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Cartoonland Time

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If you pay attention in cartoons, you might notice something a little peculiar about everyone's schedule. Projects and undertakings that would realistically take weeks or months are compressed into days - if even that. There is usually no good reason for this whatsoever, since the amount of time that passes is typically stated in dialog, which could have easily been rewritten to reflect a more realistic timescale. It is often invoked by Rule of Funny. Montages operate on a similar time scale.

Although it's usually seen in cartoons, it's not limited to them. Occasionally, live-action characters will behave as though they're running on cartoonland time.

It is often the reason for Instant Home Delivery or Ridiculously Fast Construction, and may involve Offscreen Reality Warp. Not to be confused with Comic-Book Time.


Examples:

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     Film - Animated  

  • In Cinderella, the king proclaims that a ball will be held that night and that every eligible maiden in the entire kingdom is to attend. Not only would making out the invitations take more than a day alone, and not only is it completely unreasonable to expect anyone to just drop whatever they're doing and rush to the castle (even if they have suitable ballgowns ready), but the kingdom is strongly implied to be France, which isn't exactly tiny.

     Film - Live-Action  

     Live Action TV  

     Video Games  

  • The Ace Attorney series of games is built off this trope: all the trials in the series have a three-day time limit, with no regards to how long a forensic test would actually be in real time. In addition to this, some areas will say that you travelled there for HOURS before you arrived, but then afterwards you can fast travel back and forth without penalty, only progressing the game when you tick all the boxes in the plot.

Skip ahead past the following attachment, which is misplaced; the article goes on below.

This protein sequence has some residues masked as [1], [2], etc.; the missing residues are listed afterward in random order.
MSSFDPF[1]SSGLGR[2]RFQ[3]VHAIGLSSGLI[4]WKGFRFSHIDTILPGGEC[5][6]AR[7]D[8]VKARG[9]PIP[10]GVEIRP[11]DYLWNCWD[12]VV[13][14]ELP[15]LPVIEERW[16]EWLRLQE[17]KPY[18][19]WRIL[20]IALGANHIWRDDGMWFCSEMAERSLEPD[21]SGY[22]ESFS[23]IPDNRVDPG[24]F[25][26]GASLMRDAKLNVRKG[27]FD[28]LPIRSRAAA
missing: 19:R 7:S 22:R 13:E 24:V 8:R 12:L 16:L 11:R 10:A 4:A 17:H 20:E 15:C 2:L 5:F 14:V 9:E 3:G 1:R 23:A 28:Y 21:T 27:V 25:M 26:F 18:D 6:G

Western Animation  

  • In The Real Ghostbusters episode "Ghosts R Us", a couple of ghosts set up a phony ghosthunting business that becomes more popular than the Ghostbusters - in less than a day. Then there's the ability to mix a cake, bake it in the oven, and assemble its layers with frosting in mere seconds to throw into a pursuing antagonist's face.
  • Phineas and Ferb: Everything the titular characters do happens in one day. They build beaches, become one-hit wonders, go into outer space and visit a star, everything. Even Doofenshmirtz schemes seem to be implemented and foiled in a day. But whatever craziness ensues that episode, everything is cleaned up and returned to normal by the end of the day. Of course, it all just adds to the joke.
    • Lampshaded in Just Passing Through;
    Baljeet: You can build a rollercoaster in a day, but it takes you 12 minutes to pump up a tire?
  • Kim Possible roams the world at will, even to the deep oceans and outer space, battling villains and possibly spending time as their captive but is still back by dinner time, even if she goes from, say, home in the US to Greece, back to the US, and back to Greece again.
  • Futurama, In the episode entitled 'A Clockwork Origin', this trope is made fun of in two construction projects. While the construction of a working spaceship 'took almost two hours', as if that was a particularly long time, the construction of an extremely simple slingshot takes 'almost twelve hours.'
  • The adaptation of The Smurfs comic book story "King Smurf" has the installment of King Smurf's kingdom, signified by the construction of his castle, completed in no more than a few hours, whereas it originally took a few days for the castle to be completed.
  • In The Simpsons episode "Secrets of a Successful Marriage" after Marge has kicked Homer out of the house for spilling secrets about their sex life, when we next see Homer he has a long scruffy beard, his clothes are tattered and dirty, and has lost a couple pounds which would imply he's been living outside for months, but Marge states he's been out for one day.
  • This trope is common throughout Bugs Bunny Builders, but the best example is "Race Track Race". Cecil Turtle hires the Builders to construct a race track so he can hold a big race that very night. Not only do they accept the job without batting an eye, they almost make the deadline; however, when Daffy Duck deviates from the plan, they're forced to modify the track during the race.

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